There’s been snow and ice to spare, but so far no serious injuries among mail carriers in Kamloops.
It’s been a difficult year in terms of thaw, re-freezing and snowfall, said Bob Mitchell, president of CUPW Kamloops Local 758. That usually translates into broken legs, arms or ankles. Sometimes a carrier will slip on the ice and end up unconscious.
Not so this winter. No such injuries were recorded up to a week and a half ago, Mitchell said Thursday.
“Typically we can expect to see one or two serious falls like that a year,” he said.
Mitchell’s comments come the same day Canada Post asked home and business owners to help create “a safe environment” for letter carriers.
In a press release, spokeswoman Joelle Hamilton said injuries due to slips, trips and falls are on the rise in the B.C. Interior because of the snow and uncharacteristic January thaw and freeze.
She asked that people regularly remove snow, ice and other debris from stairs, walkways, driveways and spaces where mailboxes are located.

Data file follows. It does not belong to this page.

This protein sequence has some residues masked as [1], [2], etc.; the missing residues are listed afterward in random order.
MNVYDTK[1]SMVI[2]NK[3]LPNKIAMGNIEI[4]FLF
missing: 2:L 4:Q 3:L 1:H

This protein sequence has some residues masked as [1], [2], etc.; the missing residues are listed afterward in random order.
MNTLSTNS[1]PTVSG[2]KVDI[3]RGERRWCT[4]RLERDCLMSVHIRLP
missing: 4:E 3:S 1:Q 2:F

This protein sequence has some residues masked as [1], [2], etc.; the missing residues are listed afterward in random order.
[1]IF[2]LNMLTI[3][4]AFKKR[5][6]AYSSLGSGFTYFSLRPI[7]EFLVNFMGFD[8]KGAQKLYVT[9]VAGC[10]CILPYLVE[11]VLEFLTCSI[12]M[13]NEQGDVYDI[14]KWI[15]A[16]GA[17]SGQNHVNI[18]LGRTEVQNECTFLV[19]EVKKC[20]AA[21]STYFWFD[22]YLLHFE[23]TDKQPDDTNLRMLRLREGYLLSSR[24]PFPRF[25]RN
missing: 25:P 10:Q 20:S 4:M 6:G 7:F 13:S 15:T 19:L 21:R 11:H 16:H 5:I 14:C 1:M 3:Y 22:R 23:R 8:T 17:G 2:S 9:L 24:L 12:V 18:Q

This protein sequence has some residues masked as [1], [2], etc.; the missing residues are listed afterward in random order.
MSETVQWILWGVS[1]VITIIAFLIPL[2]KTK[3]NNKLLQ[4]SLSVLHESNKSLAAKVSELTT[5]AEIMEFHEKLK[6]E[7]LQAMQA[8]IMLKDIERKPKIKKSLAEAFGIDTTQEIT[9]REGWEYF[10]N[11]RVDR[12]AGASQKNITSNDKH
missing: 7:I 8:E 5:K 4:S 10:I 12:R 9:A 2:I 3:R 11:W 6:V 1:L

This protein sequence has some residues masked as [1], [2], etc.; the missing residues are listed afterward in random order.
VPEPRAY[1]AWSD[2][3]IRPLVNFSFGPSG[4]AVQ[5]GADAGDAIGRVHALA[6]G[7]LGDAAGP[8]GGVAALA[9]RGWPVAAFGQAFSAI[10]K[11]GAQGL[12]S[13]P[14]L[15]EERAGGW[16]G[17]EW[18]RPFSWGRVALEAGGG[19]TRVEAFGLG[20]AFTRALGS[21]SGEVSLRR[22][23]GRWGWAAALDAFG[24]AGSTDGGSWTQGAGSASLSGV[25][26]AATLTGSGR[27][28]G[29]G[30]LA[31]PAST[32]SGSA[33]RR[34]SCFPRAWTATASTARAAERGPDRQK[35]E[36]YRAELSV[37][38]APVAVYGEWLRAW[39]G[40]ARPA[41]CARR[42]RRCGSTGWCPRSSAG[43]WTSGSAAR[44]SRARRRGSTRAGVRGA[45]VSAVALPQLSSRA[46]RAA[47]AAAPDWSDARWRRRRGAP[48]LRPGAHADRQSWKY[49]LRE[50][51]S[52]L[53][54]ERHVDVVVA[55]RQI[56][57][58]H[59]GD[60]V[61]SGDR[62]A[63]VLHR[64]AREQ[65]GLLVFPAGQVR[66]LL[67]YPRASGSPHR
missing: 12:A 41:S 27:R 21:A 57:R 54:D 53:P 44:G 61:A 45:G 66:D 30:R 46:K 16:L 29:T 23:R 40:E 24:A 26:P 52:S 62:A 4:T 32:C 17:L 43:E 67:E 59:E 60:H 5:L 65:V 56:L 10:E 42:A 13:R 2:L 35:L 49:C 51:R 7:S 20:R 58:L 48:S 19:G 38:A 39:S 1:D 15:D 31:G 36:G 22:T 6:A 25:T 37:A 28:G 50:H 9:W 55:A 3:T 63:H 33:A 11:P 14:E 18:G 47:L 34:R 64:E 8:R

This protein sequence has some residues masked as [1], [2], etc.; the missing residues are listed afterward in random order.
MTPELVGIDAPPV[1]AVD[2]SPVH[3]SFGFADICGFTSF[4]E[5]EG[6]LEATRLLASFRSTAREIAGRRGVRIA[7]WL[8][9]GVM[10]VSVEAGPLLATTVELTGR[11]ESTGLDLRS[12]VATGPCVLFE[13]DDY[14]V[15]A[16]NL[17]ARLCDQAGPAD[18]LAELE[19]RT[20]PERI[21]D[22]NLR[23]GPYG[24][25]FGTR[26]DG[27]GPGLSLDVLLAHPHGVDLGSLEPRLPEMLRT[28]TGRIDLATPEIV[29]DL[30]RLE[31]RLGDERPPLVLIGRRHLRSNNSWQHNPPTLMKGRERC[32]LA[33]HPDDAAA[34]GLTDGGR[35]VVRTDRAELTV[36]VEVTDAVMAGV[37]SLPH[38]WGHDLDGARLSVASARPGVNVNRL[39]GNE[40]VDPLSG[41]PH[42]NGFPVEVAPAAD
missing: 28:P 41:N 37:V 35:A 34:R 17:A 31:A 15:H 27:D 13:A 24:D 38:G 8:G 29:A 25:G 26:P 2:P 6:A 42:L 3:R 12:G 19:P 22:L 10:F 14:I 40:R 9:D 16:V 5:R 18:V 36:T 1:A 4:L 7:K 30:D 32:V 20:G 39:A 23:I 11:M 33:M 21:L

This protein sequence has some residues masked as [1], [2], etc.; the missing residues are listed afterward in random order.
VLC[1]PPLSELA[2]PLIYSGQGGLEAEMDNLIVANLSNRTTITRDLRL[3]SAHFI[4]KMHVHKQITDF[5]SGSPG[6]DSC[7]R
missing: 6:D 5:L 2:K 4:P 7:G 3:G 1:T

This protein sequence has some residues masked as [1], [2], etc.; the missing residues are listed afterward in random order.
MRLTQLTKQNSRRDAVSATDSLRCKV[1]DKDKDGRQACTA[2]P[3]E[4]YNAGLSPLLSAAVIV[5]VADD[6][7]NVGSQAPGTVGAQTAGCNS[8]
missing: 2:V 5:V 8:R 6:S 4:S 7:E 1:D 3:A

Salt can be used to melt existing ice and sand works as an extra precaution to ensure a safe walking surface, said Hamilton.
Mitchell agreed that the current conditions are treacherous for his carriers.
“It’s been a difficult year for thaw and refreezing,” he said. “We’re asking residents to keep their walkways clear.”
Overnight snowfalls have been the biggest issue so far this winter. Mitchell said City plows start with arterial road and work outwards from the centre of town. That means some parts of the city like Barnhartvale aren’t cleared by the time posties start work.
If a carrier doesn’t believe a road or driveway is safe, he or she won’t deliver the mail, he said.